I am a REALTOR®, working mostly with foreclosure properties. I am on the front lines of both selling and listing affordable homes. While there have certainly been mortgage issues in the past, I know that today's homebuyer with 5 to 10% down is a better risk than the foreclosed homeowners I meet when I am trying to get them to vacate foreclosed properties. Comparing that buyer with today's more-qualified buyer is not an accurate predictor of future foreclosure rates. Most of those people met virtually NO requirements when they purchased those homes with 100% or even 105% loans.
Forcing all buyers to have 20% down will keep many typical first-time owners out of the market, but it will also KEEP the current glut of foreclosed properties vacant and ON the market. Neither of those things will help housing recover. From a social standpoint, there is also a vast transfer of future wealth happening right now as investors out-buy owner occupants. That, also, is a financial and social mistake.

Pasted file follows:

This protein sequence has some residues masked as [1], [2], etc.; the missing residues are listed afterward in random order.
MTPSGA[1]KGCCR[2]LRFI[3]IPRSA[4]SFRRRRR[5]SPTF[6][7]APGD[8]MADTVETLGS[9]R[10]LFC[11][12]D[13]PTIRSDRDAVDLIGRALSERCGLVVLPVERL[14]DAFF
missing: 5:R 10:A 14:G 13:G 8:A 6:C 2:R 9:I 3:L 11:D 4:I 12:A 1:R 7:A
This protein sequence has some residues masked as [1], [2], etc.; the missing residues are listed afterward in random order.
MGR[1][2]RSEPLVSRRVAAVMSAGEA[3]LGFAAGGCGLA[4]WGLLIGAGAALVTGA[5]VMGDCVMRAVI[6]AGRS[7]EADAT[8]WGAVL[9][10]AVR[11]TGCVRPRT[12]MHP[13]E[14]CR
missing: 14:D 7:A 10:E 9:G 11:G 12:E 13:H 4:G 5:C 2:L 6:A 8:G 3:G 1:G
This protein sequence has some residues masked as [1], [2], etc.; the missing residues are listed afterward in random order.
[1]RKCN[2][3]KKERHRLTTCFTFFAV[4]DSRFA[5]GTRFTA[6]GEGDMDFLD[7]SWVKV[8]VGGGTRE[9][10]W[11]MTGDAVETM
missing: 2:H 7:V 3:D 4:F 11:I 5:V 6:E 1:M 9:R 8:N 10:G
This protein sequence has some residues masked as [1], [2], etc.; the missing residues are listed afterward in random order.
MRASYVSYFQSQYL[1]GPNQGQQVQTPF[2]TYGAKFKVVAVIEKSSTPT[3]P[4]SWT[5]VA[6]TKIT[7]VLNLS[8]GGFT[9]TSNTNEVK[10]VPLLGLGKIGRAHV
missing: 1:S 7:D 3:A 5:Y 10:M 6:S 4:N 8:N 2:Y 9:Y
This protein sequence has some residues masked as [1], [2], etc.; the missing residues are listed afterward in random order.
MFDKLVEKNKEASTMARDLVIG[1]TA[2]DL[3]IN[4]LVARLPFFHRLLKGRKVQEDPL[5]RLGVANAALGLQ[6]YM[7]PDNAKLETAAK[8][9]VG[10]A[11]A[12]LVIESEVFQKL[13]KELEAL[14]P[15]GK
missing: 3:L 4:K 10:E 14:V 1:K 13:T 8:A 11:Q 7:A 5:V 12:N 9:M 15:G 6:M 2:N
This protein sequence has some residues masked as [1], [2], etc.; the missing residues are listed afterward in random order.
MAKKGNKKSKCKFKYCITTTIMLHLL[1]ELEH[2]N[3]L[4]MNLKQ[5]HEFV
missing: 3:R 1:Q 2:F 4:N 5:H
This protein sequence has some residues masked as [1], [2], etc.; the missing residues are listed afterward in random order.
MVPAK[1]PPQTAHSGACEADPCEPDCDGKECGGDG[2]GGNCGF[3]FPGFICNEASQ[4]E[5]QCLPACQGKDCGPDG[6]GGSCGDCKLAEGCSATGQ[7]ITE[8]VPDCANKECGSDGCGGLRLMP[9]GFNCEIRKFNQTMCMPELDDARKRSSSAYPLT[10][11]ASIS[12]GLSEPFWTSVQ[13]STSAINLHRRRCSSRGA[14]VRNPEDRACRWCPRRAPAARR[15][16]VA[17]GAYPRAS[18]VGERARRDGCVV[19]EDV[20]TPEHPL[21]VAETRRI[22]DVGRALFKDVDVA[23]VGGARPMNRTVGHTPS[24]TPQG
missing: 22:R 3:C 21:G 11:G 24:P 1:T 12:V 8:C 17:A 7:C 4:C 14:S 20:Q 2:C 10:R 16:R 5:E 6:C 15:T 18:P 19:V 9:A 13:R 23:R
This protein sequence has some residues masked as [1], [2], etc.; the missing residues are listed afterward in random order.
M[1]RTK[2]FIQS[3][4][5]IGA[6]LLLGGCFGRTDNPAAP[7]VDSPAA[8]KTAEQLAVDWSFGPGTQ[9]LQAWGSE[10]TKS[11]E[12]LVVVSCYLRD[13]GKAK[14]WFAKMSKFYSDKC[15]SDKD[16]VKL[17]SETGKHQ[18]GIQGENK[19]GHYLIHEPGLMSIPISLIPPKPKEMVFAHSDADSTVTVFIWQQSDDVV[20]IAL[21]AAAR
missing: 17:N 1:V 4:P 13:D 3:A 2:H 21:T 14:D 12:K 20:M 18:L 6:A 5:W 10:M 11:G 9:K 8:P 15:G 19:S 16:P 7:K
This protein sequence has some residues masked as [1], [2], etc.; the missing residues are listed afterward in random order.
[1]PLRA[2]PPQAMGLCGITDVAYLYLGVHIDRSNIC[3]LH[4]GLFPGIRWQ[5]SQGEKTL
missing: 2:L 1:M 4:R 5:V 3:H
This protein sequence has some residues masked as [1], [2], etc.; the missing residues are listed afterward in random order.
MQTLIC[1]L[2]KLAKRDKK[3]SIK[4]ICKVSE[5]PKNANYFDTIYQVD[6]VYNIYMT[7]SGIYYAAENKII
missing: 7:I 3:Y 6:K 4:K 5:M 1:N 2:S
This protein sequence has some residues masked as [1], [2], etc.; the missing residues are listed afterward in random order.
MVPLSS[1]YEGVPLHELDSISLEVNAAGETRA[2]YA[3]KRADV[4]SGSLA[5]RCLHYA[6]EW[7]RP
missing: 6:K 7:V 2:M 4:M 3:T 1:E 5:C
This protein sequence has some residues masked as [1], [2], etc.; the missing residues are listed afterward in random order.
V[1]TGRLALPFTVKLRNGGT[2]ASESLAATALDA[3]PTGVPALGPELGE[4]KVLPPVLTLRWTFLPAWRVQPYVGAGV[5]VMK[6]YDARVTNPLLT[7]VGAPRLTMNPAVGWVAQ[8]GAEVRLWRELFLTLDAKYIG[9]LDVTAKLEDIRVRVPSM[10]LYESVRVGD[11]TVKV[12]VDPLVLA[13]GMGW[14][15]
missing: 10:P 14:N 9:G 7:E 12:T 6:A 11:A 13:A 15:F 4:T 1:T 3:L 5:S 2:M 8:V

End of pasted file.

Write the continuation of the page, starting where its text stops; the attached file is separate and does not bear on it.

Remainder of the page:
The proposed QRM rule (Qualified Residential Mortgage) includes provisions that would require 20% down payments on new loans, higher ratios for refinancing, consistent debt-to-income ratios, and a requirement to verify borrowers incomes. Obviously, borrower incomes should always be verified; and maybe the DTI ratio needs to be reevaluated. Current and future buyers are being blamed for an economic tragedy that they did not create or in which they are not even participants.
I would be completely OK with applying all of the new QRM standards, however, to home equity lines of credit. That would protect the market and the borrower. Equity credit should be extremely hard to get. It is the most destructive type of credit, right up there with 110% LTV because it almost always creates upside-down owners. Put a stop to that and you will lower foreclosure rates significantly. BUT don't punish people simply trying to buy a home.